The Common Market for Eastern and Southern Africa – COMESA has developed regional policy frameworks that will assist Member States to improve the quality of solar products that are allowed into the region and achieve the ease the doing of business across borders due to predictable duty regimes.
This is intended to address the proliferation of low quality of solar energy products which have eroded the confidence in the reliability of solar energy as a viable solution to electrification challenges in the COMESA region. Studies have also revealed that the high level of variances in customs duties across the region has been a hindrance to trade and adoption of off grid renewable technologies.
The frameworks so far developed are the COMESA Model Solar Standards, the COMESA Model Common Customs Tariff Framework for Solar Products and COMESA Model Energy Policy. These were presented to experts in energy, customs and standards from Member States for validation in a workshop conducted in Lusaka, Zambia, on 5 – 7 December 2022.
The model solar standards and customs tariffs are intended to promote common standards across the region to spur trade among the Member States. This will enable manufacturing of products in any country for sale anywhere without fear of standards incompatibility.
The model standards have been vetted by the International Electrochemical Commission (IEC) and the African Electrotechnical Standardization Commission (AFSEC).
The COMESA Model Energy Policy is meant to provide a framework with key issues that should be included in energy policies at Member States’ level. COMESA developed the Policy in 2008 and has become imperative to review it to cover emerging issues including climate change, e-mobility and renewable energy.
COMESA Director of Infrastructure Mr Jean-Baptiste Mutabazi observed that most COMESA Member States are lagging with regards to the development of energy infrastructure even though commendable progress has been made over the years.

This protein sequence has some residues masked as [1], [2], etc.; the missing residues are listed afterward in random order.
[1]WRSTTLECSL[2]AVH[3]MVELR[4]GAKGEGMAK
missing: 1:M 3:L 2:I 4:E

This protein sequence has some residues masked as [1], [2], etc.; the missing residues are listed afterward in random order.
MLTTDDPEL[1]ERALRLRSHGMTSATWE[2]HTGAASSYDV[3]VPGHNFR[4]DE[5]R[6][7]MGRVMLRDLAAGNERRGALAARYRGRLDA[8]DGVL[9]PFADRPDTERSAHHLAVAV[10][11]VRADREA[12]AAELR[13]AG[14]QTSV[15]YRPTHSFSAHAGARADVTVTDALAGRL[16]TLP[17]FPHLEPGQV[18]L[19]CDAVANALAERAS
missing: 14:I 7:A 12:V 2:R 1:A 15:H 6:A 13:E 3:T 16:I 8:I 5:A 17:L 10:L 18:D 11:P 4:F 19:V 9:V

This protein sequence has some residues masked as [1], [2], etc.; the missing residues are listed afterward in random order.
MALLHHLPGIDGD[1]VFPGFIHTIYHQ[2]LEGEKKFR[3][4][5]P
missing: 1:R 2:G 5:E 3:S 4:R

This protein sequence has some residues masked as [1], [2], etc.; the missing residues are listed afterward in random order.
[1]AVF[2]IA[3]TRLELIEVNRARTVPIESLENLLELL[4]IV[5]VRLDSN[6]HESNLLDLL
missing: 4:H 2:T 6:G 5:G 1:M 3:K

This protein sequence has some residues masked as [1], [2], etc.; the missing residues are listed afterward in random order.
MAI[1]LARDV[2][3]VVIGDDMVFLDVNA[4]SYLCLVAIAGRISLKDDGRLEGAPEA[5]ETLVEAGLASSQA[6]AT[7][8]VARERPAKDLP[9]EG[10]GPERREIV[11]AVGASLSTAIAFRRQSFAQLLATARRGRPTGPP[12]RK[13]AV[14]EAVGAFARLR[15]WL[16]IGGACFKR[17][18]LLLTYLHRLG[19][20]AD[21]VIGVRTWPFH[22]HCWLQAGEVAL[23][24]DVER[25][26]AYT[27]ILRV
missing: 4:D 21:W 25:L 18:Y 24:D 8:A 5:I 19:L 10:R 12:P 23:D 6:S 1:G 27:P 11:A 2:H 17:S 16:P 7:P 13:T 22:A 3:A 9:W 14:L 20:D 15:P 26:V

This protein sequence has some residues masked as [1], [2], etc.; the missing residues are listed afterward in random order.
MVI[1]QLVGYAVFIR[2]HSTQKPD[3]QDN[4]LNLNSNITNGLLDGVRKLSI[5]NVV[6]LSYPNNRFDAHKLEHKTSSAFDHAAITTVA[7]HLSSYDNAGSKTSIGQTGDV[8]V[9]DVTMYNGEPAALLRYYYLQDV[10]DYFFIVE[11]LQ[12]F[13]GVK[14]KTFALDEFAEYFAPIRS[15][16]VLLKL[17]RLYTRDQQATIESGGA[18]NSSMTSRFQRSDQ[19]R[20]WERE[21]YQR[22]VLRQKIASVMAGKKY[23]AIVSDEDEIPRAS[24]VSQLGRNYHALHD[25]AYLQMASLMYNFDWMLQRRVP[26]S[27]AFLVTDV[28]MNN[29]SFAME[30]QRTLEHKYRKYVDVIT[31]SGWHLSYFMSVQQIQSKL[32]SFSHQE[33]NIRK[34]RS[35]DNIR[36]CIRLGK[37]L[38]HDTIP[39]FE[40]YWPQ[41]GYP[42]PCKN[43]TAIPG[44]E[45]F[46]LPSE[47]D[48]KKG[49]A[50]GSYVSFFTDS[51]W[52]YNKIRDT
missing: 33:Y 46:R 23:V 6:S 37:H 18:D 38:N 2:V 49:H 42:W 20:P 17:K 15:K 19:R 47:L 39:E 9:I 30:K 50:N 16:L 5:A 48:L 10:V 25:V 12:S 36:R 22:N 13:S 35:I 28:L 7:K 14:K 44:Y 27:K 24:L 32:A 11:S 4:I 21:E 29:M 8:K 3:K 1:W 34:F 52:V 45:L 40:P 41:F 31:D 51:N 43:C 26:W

The validation workshop was supported under the Regional Infrastructure Finance Facility (RIFF), which is a World Bank supported project for facilitating an enabling environment and providing credit financing for infrastructure investment in the COMESA and the Trade and Development Bank.
RIFF is a $425 million project co-implemented by TDB and COMESA. The Project aims to promote economic transformation and regional integration in Eastern and Southern Africa by extending long-term development capital to catalyze private sector investment into infrastructure. TDBs share is a credit component of $415 million.
Under the RIFF project, COMESA is providing technical assistance to Member States through the development of various policy and regulatory frameworks, assisting Member States in domesticating these frameworks, facilitating peer to peer learning, and organising capacity building initiatives.
“We therefore stand ready to support our Member States towards the achievement of their goals and aspirations,” said Mr Mutabazi. “I therefore urge Member States with needs that fall within the objectives of the RIFF project to notify the Secretariat of their needs.”
Addressing the workshop, the Director of Energy in the Ministry of Energy in Zambia, Mr Arnold Simwaba, noted that with advancements in solar technology and the reduction in price, solar technology will form part of the energy mix for electricity generation and offgrid solar will also be viable alternative for electrification.
“In order to ensure that our people are protected from poor quality products we need to have standards that the region can use as a benchmark,” he added.